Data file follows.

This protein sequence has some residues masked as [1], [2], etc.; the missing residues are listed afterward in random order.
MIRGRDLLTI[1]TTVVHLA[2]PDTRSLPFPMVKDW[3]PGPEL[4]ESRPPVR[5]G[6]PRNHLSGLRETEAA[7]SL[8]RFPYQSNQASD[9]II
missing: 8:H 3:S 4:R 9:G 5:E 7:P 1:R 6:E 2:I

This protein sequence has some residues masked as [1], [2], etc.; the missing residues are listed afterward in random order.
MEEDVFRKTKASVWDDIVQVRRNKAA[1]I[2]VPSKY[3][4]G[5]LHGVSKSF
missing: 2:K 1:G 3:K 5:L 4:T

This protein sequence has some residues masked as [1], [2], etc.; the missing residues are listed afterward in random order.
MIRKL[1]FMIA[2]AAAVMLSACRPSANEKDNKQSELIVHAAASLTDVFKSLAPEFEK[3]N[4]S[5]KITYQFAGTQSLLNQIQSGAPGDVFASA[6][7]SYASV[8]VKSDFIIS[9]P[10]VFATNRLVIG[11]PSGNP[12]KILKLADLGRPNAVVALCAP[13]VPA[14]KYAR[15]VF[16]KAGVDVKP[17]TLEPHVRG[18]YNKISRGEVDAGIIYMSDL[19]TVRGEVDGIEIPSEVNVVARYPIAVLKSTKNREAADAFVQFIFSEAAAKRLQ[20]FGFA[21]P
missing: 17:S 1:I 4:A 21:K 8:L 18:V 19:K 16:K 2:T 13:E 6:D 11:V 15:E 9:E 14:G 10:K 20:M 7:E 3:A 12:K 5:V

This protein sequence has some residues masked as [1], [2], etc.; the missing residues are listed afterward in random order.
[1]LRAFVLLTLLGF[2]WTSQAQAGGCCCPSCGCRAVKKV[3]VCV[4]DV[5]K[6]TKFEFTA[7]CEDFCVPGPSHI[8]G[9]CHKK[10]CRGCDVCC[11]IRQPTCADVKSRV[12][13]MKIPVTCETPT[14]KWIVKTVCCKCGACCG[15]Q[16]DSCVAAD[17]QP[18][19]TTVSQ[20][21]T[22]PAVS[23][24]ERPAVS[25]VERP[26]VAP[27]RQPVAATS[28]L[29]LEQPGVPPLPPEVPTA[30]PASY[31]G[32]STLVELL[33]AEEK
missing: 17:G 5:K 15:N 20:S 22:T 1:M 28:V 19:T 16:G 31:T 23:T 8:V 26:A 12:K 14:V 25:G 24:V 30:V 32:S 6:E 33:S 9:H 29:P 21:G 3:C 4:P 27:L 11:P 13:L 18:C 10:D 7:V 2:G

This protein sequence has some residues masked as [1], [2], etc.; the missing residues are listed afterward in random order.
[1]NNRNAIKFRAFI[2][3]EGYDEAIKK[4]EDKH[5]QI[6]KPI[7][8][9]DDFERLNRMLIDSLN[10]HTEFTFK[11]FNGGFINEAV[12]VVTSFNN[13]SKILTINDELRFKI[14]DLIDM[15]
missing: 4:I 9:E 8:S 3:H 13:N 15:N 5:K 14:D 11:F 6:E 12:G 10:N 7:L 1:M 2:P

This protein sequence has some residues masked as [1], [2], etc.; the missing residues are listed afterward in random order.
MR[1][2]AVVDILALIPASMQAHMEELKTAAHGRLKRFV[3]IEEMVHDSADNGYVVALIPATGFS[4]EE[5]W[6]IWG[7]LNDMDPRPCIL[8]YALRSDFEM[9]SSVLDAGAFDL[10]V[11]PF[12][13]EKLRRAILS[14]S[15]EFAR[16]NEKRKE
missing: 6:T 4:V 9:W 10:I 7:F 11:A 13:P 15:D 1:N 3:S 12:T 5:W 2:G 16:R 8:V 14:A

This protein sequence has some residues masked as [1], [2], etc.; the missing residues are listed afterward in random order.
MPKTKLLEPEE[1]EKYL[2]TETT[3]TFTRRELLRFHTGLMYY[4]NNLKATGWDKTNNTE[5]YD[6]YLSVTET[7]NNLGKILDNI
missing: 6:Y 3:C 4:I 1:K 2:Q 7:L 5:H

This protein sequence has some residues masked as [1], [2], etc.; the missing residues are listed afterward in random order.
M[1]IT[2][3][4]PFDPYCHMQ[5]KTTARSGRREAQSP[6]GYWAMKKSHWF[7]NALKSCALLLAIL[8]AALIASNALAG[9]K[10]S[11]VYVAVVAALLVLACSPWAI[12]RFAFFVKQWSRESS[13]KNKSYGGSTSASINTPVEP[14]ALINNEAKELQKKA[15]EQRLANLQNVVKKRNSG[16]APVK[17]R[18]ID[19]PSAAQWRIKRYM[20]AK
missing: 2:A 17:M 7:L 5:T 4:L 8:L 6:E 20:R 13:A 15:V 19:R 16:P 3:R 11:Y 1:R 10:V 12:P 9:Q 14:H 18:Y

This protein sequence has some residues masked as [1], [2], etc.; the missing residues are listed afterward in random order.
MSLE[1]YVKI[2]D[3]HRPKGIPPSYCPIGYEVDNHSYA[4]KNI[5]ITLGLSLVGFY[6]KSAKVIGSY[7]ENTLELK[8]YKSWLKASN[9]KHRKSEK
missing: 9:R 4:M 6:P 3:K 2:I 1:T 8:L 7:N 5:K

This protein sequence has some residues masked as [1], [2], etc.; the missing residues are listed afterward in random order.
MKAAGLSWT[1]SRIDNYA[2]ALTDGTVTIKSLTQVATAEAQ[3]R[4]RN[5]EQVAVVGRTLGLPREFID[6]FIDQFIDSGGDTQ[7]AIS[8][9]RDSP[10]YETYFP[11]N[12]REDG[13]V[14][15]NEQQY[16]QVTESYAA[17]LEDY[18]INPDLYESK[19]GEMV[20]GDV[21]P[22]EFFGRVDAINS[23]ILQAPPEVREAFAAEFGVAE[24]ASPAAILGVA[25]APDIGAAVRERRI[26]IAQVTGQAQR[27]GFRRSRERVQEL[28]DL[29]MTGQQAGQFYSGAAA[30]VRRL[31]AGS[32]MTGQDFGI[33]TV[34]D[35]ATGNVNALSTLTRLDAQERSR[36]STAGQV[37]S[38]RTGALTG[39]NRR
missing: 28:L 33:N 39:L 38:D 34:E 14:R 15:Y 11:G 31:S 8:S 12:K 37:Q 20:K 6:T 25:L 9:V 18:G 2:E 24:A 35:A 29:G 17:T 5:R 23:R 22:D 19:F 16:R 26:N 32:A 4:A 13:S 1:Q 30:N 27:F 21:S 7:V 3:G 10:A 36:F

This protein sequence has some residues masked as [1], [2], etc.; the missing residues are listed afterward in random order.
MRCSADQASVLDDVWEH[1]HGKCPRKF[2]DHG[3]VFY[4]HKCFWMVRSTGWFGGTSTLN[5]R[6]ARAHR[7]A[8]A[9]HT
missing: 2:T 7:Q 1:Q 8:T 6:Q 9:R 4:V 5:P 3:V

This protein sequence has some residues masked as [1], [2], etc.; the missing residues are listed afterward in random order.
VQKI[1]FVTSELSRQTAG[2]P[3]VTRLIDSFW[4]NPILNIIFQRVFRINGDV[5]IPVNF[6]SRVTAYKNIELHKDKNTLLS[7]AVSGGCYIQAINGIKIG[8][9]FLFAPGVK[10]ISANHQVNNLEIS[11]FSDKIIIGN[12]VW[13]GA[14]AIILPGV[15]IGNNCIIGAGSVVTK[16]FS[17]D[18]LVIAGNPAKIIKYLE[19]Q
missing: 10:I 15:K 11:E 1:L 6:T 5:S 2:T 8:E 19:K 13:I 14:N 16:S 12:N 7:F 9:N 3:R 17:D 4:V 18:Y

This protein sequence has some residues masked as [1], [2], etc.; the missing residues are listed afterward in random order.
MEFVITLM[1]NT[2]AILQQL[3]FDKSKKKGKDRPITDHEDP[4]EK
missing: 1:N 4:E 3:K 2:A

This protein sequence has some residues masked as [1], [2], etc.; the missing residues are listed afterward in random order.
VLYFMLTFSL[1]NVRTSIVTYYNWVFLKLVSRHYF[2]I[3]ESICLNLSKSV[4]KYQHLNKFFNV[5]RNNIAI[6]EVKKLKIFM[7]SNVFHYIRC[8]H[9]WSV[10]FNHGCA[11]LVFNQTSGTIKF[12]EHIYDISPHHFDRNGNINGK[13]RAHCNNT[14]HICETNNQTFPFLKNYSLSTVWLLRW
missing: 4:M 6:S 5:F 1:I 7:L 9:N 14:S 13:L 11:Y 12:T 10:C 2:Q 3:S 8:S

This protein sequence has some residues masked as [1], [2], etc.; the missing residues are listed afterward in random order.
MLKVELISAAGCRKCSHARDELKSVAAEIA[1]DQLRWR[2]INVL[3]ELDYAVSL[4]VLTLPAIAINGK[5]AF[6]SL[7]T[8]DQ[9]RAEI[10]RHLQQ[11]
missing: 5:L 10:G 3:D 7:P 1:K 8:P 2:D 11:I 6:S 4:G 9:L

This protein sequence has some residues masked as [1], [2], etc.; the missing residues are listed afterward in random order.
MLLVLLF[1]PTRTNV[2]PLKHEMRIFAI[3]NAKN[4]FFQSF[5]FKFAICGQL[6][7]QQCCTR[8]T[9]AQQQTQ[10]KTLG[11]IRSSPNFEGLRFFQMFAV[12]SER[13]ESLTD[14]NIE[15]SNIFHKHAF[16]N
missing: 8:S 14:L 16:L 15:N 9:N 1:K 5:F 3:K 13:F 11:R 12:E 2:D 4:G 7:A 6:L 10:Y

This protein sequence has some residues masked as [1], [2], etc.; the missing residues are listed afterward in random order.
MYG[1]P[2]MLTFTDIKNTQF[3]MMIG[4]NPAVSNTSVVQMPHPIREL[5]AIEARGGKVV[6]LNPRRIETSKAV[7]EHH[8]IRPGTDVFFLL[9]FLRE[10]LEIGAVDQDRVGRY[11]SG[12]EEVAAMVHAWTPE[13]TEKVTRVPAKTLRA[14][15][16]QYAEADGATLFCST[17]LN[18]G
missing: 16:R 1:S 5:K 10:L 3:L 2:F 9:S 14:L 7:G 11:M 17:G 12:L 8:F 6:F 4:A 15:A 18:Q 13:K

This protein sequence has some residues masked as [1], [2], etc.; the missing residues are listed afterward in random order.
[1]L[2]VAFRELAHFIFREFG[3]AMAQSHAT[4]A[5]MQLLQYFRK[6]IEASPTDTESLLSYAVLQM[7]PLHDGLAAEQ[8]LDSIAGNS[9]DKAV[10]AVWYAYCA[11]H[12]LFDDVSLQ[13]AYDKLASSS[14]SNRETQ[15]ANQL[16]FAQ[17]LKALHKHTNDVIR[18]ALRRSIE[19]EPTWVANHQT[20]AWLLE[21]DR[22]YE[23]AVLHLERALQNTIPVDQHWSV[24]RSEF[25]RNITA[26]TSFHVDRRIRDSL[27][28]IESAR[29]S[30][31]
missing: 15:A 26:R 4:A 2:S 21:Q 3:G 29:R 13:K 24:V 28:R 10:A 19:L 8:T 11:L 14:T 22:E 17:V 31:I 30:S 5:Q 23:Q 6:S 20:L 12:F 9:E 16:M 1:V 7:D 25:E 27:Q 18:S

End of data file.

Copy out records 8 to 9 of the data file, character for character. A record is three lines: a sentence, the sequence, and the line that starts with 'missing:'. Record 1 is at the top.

This protein sequence has some residues masked as [1], [2], etc.; the missing residues are listed afterward in random order.
M[1]IT[2][3][4]PFDPYCHMQ[5]KTTARSGRREAQSP[6]GYWAMKKSHWF[7]NALKSCALLLAIL[8]AALIASNALAG[9]K[10]S[11]VYVAVVAALLVLACSPWAI[12]RFAFFVKQWSRESS[13]KNKSYGGSTSASINTPVEP[14]ALINNEAKELQKKA[15]EQRLANLQNVVKKRNSG[16]APVK[17]R[18]ID[19]PSAAQWRIKRYM[20]AK
missing: 2:A 17:M 7:L 5:T 4:L 8:L 6:E 20:R 13:A 15:V 19:R 16:P 3:R 11:Y 1:R 10:V 12:P 9:Q 14:H 18:Y

This protein sequence has some residues masked as [1], [2], etc.; the missing residues are listed afterward in random order.
MSLE[1]YVKI[2]D[3]HRPKGIPPSYCPIGYEVDNHSYA[4]KNI[5]ITLGLSLVGFY[6]KSAKVIGSY[7]ENTLELK[8]YKSWLKASN[9]KHRKSEK
missing: 9:R 4:M 6:P 3:K 2:I 1:T 8:L 7:N 5:K